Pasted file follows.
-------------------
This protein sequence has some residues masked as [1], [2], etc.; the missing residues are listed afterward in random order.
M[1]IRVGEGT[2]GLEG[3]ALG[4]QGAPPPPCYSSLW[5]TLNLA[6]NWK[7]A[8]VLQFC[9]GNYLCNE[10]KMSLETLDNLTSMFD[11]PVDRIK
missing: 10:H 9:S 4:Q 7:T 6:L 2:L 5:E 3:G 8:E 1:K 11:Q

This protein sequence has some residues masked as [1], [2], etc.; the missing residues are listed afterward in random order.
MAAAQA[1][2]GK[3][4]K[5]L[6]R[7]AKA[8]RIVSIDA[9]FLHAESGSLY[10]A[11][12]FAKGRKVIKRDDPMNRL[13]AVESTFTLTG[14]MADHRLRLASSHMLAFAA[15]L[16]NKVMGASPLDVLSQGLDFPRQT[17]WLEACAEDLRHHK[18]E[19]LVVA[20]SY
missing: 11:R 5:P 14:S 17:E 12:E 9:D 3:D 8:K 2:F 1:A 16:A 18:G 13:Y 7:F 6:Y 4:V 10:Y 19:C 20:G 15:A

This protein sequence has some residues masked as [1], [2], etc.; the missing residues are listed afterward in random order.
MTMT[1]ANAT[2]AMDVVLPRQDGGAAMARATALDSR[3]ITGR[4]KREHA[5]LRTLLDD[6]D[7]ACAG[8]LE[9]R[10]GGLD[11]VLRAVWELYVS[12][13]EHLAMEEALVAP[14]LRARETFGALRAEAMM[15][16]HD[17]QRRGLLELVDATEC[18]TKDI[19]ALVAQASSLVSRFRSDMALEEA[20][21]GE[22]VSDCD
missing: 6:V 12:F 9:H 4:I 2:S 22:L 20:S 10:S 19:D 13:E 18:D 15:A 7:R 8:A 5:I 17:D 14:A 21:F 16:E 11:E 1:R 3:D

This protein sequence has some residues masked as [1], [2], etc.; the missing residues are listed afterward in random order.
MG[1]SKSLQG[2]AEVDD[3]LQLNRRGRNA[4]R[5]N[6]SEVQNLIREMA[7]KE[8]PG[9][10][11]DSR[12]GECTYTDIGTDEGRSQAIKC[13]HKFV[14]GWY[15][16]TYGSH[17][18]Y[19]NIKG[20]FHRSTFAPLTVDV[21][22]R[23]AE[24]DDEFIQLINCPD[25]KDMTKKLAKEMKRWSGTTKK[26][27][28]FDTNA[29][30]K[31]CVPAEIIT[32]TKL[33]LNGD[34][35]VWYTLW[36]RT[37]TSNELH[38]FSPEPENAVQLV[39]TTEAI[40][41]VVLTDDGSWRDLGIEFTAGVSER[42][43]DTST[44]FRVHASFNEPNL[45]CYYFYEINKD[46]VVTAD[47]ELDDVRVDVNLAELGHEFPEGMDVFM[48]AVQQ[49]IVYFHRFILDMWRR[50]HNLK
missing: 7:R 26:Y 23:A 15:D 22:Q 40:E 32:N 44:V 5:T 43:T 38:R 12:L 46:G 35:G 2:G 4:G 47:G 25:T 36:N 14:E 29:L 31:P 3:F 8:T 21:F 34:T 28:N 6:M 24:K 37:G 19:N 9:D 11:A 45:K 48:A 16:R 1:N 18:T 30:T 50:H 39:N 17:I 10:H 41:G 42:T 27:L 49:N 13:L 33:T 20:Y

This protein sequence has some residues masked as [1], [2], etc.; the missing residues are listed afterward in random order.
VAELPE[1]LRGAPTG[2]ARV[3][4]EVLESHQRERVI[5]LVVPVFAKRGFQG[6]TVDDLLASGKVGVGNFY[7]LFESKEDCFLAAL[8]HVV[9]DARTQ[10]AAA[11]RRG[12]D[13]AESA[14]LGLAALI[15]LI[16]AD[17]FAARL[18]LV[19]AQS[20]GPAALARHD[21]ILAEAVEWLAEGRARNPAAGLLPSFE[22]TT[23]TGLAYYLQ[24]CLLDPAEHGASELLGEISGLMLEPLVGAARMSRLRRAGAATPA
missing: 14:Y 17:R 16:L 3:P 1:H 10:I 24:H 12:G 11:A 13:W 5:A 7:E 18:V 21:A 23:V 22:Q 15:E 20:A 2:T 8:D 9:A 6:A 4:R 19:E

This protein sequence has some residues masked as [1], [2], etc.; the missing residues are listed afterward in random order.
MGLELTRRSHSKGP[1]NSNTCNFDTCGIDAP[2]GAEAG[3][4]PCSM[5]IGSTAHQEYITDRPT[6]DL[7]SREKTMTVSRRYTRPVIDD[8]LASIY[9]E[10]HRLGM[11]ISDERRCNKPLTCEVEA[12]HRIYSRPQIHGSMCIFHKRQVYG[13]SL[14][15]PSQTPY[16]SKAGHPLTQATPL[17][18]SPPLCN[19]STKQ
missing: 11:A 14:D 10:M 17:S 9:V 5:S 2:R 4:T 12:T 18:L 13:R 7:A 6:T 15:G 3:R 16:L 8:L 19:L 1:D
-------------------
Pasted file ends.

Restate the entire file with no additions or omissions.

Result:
This protein sequence has some residues masked as [1], [2], etc.; the missing residues are listed afterward in random order.
M[1]IRVGEGT[2]GLEG[3]ALG[4]QGAPPPPCYSSLW[5]TLNLA[6]NWK[7]A[8]VLQFC[9]GNYLCNE[10]KMSLETLDNLTSMFD[11]PVDRIK
missing: 10:H 9:S 4:Q 7:T 6:L 2:L 5:E 3:G 8:E 1:K 11:Q

This protein sequence has some residues masked as [1], [2], etc.; the missing residues are listed afterward in random order.
MAAAQA[1][2]GK[3][4]K[5]L[6]R[7]AKA[8]RIVSIDA[9]FLHAESGSLY[10]A[11][12]FAKGRKVIKRDDPMNRL[13]AVESTFTLTG[14]MADHRLRLASSHMLAFAA[15]L[16]NKVMGASPLDVLSQGLDFPRQT[17]WLEACAEDLRHHK[18]E[19]LVVA[20]SY
missing: 11:R 5:P 14:S 17:E 12:E 9:D 3:D 8:K 2:F 1:A 16:A 18:G 13:Y 7:F 6:Y 4:V 10:Y 19:C 20:G 15:A

This protein sequence has some residues masked as [1], [2], etc.; the missing residues are listed afterward in random order.
MTMT[1]ANAT[2]AMDVVLPRQDGGAAMARATALDSR[3]ITGR[4]KREHA[5]LRTLLDD[6]D[7]ACAG[8]LE[9]R[10]GGLD[11]VLRAVWELYVS[12][13]EHLAMEEALVAP[14]LRARETFGALRAEAMM[15][16]HD[17]QRRGLLELVDATEC[18]TKDI[19]ALVAQASSLVSRFRSDMALEEA[20][21]GE[22]VSDCD
missing: 6:V 12:F 9:H 4:I 2:S 22:L 20:S 10:S 19:D 13:E 18:D 15:A 7:R 8:A 5:I 17:D 14:A 21:F 16:E 11:E 1:R 3:D

This protein sequence has some residues masked as [1], [2], etc.; the missing residues are listed afterward in random order.
MG[1]SKSLQG[2]AEVDD[3]LQLNRRGRNA[4]R[5]N[6]SEVQNLIREMA[7]KE[8]PG[9][10][11]DSR[12]GECTYTDIGTDEGRSQAIKC[13]HKFV[14]GWY[15][16]TYGSH[17][18]Y[19]NIKG[20]FHRSTFAPLTVDV[21][22]R[23]AE[24]DDEFIQLINCPD[25]KDMTKKLAKEMKRWSGTTKK[26][27][28]FDTNA[29][30]K[31]CVPAEIIT[32]TKL[33]LNGD[34][35]VWYTLW[36]RT[37]TSNELH[38]FSPEPENAVQLV[39]TTEAI[40][41]VVLTDDGSWRDLGIEFTAGVSER[42][43]DTST[44]FRVHASFNEPNL[45]CYYFYEINKD[46]VVTAD[47]ELDDVRVDVNLAELGHEFPEGMDVFM[48]AVQQ[49]IVYFHRFILDMWRR[50]HNLK
missing: 7:R 26:Y 23:A 15:D 22:Q 40:E 32:N 44:V 5:T 43:T 38:R 12:L 46:G 35:G 2:G 4:G 47:G 25:T 36:N 14:E 29:L 31:P 3:F 8:T 21:F 34:T 28:N 6:M 24:K 37:G 19:N 9:D 11:A 45:K 48:A 16:R 1:N 18:T 30:T 50:H 39:N 17:I 10:H 41:G 42:T 27:L 49:N 13:L 33:T 20:Y

This protein sequence has some residues masked as [1], [2], etc.; the missing residues are listed afterward in random order.
VAELPE[1]LRGAPTG[2]ARV[3][4]EVLESHQRERVI[5]LVVPVFAKRGFQG[6]TVDDLLASGKVGVGNFY[7]LFESKEDCFLAAL[8]HVV[9]DARTQ[10]AAA[11]RRG[12]D[13]AESA[14]LGLAALI[15]LI[16]AD[17]FAARL[18]LV[19]AQS[20]GPAALARHD[21]ILAEAVEWLAEGRARNPAAGLLPSFE[22]TT[23]TGLAYYLQ[24]CLLDPAEHGASELLGEISGLMLEPLVGAARMSRLRRAGAATPA
missing: 14:Y 17:R 16:L 3:P 1:H 10:I 24:H 12:G 11:A 13:W 5:A 7:E 18:V 21:A 23:V 22:Q 15:E 20:A 2:T 8:D 9:A 6:A 4:R 19:E

This protein sequence has some residues masked as [1], [2], etc.; the missing residues are listed afterward in random order.
MGLELTRRSHSKGP[1]NSNTCNFDTCGIDAP[2]GAEAG[3][4]PCSM[5]IGSTAHQEYITDRPT[6]DL[7]SREKTMTVSRRYTRPVIDD[8]LASIY[9]E[10]HRLGM[11]ISDERRCNKPLTCEVEA[12]HRIYSRPQIHGSMCIFHKRQVYG[13]SL[14][15]PSQTPY[16]SKAGHPLTQATPL[17][18]SPPLCN[19]STKQ
missing: 11:A 14:D 10:M 17:S 9:V 5:S 2:R 4:T 12:T 18:L 13:R 7:A 6:T 15:G 3:R 16:L 8:L 19:L 1:D